Thursday, 12 August 2010

In defence of: Kingmaker

While there is a music press, there will always be bands that are considered a bit of a joke. Rightly or wrongly, bands such as Menswear, Mud, Flowered Up, Gay Dad, Kula Shaker, Cud, Gerry and the Pacemakers, (and, should Luke Haines be believed, every band of the britpop era bar The Auteurs) were the whipping boys of the muso monthlies and inky weeklies of the pop press.

In 1994, with a Small Faces best of on the stereo, wearing a second hand Ben Sherman button down and smugly clutching a copy of 'Shakermaker' to its B&H ridden heart, the NME used the term "patiently waiting for the Kingmaker revival" to slag off what it perceived as the old fashioned, Camden Falcon, Steve Lamacq type of indie that Oasis et al set out to destroy.

They really should have gone for a better target. Though not without their faults (some of their 7" singles came with those horrible black and grey middles that were all the rage on major label vinyl in the early 90's. Erk. Also, telling the press that you were going to kill yourself when your turned 25 may not have been such a good idea).

Kingmaker, a band with humour and po-facedness in equal measure, also had a knack of writing fucking good pop songs.

Formed in Hull in 1990, Loz Hardy (specs, charisma, between-song-quips), Myles Howells ( cheekbones, quiff, aloofness) and John Andrew (old, looking a bit crusty) dropped the age old bollock of signing to a major with an eye on fame and fortune. Hardy was gobby and questioning in a Mile Hunt vein, something a label like EMI will always find hard to manage.

Its easy to see why they were signed though. 'Really scrape they sky', the lead track from the Idiots At the Wheel EP is a subtle, hooky little masterpiece of shoegazey minimalist indie. Your can actually feel your fringe grow over your eyes as you listen to it.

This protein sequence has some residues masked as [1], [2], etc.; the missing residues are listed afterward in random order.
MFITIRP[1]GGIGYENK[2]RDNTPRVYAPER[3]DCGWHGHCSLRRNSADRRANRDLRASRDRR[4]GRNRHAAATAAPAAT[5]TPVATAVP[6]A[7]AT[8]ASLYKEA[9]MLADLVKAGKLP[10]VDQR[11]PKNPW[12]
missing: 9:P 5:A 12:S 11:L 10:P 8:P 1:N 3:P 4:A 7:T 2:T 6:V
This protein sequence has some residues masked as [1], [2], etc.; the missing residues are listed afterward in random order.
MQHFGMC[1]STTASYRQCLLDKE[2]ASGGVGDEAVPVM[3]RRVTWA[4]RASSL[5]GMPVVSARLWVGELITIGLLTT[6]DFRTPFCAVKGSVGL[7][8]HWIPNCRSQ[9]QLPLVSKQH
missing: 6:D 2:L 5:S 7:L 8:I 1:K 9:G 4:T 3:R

Based around crashing drums, a simple 4 note riff and a space walking bass line, its the kind of song that buries itself inside your conscience and refuses to leave. Hardy (on stage in 1991)described it as "A song about a thing you dont really believe you've done-and i dont mean leaving the iron on".

By late 1992(and with what can be imagined as a hefty recording budget) they really started to hit pop form. Eat yourself whole, off the Killjoy was here EP saw the band go top twenty with a song where you could actually whistle the chorus. All this and lyrics like "turned out at midnight/Turned off the light/Added some words to the 20th century/I dug you a grave/Wrote in the sky/"I love the drug, the drug you sold to me" ". Whats to not like?

After tolerating the Brit award baiting 'Armchair Anarchist', its ironic that EMI creatively throttled the band at their most commercial period. I remember watching the video for '10 Years Asleep' on the chart show and thinking "This is top ten. This HAS to go top ten". It didnt. It would appear the record company was expecting a chart position just as lofty as i was. Despite hitting a respectable pre-Oasis chart placing of 15, the label panicked. The band gave good face in the press at not giving a shit. But the label had pumped a tidy sum into recording and making fancy promo videos. They now wanted the money back.What happened next killed not only the song writing, but ultimately the band itself.

Loz-"I dunno if you have that over Stateside but [formatting] basically means there would be different b-sides on the 12 inch (2), cassette (1), CD 1 and CD 2 (3 on each). So if the album has, say, 13 songs on it and with three singles that means you're gonna need 40 songs. 40 fucking songs! So the workload is near impossible and plus the fans get ripped left, right and centre to boot. What was also happening was that you did songs for the album and then b-sides but really fucking excellent songs were ending up tucked away third song on CD 2 and no one heard them.".

The pressure produced a few mediocre singles and two albums of filler and then the bands demise. Its tempting to imagine what they could have come up with on a sympathetic label and with a decent producer. The classic tale of money over art ended with whimper, the band disappearing into journalism, systems management and in Hardy's case, a couple of tracks on an Elastica EP then obscurity. Did he really scrape the sky? Very nearly.

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